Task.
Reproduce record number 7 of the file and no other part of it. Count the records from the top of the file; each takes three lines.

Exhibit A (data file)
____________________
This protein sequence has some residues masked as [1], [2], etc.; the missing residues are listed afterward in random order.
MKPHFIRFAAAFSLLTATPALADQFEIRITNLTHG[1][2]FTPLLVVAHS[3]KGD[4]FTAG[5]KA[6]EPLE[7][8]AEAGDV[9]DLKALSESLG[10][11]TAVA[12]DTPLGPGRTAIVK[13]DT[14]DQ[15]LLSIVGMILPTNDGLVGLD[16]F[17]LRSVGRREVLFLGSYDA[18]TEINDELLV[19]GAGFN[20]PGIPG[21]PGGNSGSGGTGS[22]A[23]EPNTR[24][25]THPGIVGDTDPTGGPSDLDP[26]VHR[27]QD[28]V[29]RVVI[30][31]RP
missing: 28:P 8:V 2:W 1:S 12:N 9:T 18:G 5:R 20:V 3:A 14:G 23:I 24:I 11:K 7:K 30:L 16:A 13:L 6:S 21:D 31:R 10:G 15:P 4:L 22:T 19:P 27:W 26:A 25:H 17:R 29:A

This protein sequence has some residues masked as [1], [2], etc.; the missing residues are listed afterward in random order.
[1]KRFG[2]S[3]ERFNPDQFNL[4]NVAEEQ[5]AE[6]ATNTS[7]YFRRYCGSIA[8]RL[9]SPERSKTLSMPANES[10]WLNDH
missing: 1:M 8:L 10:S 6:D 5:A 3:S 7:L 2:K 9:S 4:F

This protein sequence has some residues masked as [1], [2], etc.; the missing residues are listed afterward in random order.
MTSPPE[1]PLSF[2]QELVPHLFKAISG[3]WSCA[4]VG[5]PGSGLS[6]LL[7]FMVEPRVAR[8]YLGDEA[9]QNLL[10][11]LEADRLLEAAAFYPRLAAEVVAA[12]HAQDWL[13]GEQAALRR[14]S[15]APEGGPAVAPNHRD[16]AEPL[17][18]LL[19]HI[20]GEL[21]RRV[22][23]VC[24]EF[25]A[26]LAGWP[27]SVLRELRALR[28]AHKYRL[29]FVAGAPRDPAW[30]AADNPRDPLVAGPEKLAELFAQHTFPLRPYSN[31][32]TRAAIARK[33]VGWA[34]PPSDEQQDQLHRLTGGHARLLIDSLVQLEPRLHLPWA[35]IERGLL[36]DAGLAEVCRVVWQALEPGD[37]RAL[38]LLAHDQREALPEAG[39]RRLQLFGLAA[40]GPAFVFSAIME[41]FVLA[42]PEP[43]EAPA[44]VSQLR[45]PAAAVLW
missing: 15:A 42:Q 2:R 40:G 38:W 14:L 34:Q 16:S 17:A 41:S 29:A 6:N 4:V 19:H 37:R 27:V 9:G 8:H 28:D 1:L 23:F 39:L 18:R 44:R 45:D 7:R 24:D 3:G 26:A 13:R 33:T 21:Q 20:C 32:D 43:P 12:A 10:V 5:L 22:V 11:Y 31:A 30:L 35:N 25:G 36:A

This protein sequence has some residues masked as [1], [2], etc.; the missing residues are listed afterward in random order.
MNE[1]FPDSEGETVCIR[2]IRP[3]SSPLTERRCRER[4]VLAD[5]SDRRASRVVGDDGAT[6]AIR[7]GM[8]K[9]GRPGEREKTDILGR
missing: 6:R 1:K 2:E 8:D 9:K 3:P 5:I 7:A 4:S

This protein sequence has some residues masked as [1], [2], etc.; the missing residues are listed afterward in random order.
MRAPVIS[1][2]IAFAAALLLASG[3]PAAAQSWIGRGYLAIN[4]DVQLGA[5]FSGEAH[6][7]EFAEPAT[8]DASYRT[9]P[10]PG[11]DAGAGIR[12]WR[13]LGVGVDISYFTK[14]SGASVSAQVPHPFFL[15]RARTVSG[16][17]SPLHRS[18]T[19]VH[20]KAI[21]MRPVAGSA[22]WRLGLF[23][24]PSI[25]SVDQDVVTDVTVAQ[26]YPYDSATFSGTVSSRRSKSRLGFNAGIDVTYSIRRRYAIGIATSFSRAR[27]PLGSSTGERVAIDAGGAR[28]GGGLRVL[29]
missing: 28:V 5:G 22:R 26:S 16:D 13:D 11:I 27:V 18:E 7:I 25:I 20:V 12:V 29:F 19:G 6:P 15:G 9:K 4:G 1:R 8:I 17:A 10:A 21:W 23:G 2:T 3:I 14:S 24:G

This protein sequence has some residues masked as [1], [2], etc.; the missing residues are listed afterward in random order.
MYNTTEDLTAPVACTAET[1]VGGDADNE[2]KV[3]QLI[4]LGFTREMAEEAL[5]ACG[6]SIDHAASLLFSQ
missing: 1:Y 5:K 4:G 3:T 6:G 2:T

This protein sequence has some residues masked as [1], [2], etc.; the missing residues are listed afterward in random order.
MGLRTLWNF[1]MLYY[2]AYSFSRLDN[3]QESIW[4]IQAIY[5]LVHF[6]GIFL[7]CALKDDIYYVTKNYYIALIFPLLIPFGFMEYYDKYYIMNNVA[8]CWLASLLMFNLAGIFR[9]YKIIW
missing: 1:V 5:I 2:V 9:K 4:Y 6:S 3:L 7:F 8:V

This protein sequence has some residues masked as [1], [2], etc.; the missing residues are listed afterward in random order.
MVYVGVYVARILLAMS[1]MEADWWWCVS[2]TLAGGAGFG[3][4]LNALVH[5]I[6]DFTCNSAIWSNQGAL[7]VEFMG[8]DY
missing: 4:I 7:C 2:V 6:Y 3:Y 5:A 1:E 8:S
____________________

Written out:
This protein sequence has some residues masked as [1], [2], etc.; the missing residues are listed afterward in random order.
MGLRTLWNF[1]MLYY[2]AYSFSRLDN[3]QESIW[4]IQAIY[5]LVHF[6]GIFL[7]CALKDDIYYVTKNYYIALIFPLLIPFGFMEYYDKYYIMNNVA[8]CWLASLLMFNLAGIFR[9]YKIIW
missing: 1:V 5:I 2:V 9:K 4:Y 6:S 3:L 7:F 8:V